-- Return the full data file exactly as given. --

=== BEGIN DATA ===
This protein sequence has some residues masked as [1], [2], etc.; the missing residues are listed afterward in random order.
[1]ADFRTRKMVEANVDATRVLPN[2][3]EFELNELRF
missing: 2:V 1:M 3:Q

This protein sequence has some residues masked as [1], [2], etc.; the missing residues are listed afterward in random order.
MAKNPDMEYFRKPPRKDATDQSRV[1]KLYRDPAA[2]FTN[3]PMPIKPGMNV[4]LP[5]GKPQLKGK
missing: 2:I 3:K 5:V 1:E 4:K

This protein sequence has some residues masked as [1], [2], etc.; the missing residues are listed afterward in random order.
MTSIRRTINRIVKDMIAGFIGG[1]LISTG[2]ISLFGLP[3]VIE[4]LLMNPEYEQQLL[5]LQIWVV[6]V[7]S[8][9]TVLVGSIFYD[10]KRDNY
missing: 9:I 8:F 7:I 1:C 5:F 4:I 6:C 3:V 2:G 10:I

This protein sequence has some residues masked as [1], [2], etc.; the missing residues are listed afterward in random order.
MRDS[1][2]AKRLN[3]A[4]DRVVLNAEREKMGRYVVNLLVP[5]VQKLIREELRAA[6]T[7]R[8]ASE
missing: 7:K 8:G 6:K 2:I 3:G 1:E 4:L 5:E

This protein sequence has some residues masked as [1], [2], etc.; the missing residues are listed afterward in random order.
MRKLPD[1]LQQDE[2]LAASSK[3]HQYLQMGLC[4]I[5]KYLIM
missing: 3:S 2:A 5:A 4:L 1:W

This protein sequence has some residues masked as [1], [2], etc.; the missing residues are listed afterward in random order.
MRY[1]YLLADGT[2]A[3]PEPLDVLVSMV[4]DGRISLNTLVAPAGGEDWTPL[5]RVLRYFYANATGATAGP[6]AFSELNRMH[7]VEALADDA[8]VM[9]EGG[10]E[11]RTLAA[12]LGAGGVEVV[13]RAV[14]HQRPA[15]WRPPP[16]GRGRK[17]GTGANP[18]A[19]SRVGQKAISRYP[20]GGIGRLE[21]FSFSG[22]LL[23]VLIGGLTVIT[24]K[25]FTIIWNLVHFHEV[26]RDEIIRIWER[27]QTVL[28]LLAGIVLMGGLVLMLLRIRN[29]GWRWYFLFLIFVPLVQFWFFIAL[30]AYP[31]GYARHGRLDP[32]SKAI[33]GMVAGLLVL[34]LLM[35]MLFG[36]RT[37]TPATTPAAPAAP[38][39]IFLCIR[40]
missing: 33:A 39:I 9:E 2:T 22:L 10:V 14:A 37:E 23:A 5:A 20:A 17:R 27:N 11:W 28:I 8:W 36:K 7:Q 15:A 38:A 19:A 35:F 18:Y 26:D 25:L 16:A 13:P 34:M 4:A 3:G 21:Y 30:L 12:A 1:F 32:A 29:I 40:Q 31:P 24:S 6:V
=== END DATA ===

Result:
This protein sequence has some residues masked as [1], [2], etc.; the missing residues are listed afterward in random order.
[1]ADFRTRKMVEANVDATRVLPN[2][3]EFELNELRF
missing: 2:V 1:M 3:Q

This protein sequence has some residues masked as [1], [2], etc.; the missing residues are listed afterward in random order.
MAKNPDMEYFRKPPRKDATDQSRV[1]KLYRDPAA[2]FTN[3]PMPIKPGMNV[4]LP[5]GKPQLKGK
missing: 2:I 3:K 5:V 1:E 4:K

This protein sequence has some residues masked as [1], [2], etc.; the missing residues are listed afterward in random order.
MTSIRRTINRIVKDMIAGFIGG[1]LISTG[2]ISLFGLP[3]VIE[4]LLMNPEYEQQLL[5]LQIWVV[6]V[7]S[8][9]TVLVGSIFYD[10]KRDNY
missing: 9:I 8:F 7:I 1:C 5:F 4:I 6:C 3:V 2:G 10:I

This protein sequence has some residues masked as [1], [2], etc.; the missing residues are listed afterward in random order.
MRDS[1][2]AKRLN[3]A[4]DRVVLNAEREKMGRYVVNLLVP[5]VQKLIREELRAA[6]T[7]R[8]ASE
missing: 7:K 8:G 6:K 2:I 3:G 1:E 4:L 5:E

This protein sequence has some residues masked as [1], [2], etc.; the missing residues are listed afterward in random order.
MRKLPD[1]LQQDE[2]LAASSK[3]HQYLQMGLC[4]I[5]KYLIM
missing: 3:S 2:A 5:A 4:L 1:W

This protein sequence has some residues masked as [1], [2], etc.; the missing residues are listed afterward in random order.
MRY[1]YLLADGT[2]A[3]PEPLDVLVSMV[4]DGRISLNTLVAPAGGEDWTPL[5]RVLRYFYANATGATAGP[6]AFSELNRMH[7]VEALADDA[8]VM[9]EGG[10]E[11]RTLAA[12]LGAGGVEVV[13]RAV[14]HQRPA[15]WRPPP[16]GRGRK[17]GTGANP[18]A[19]SRVGQKAISRYP[20]GGIGRLE[21]FSFSG[22]LL[23]VLIGGLTVIT[24]K[25]FTIIWNLVHFHEV[26]RDEIIRIWER[27]QTVL[28]LLAGIVLMGGLVLMLLRIRN[29]GWRWYFLFLIFVPLVQFWFFIAL[30]AYP[31]GYARHGRLDP[32]SKAI[33]GMVAGLLVL[34]LLM[35]MLFG[36]RT[37]TPATTPAAPAAP[38][39]IFLCIR[40]
missing: 33:A 39:I 9:E 2:T 22:L 10:V 14:A 37:E 23:A 5:A 20:A 17:R 27:N 11:W 28:I 8:W 36:K 7:Q 15:A 38:A 19:A 35:F 18:Y 26:D 25:L 16:A 13:P 34:M 4:A 3:G 21:Y 30:L 12:A 1:F 32:A 29:I 40:Q 31:P 24:S 6:V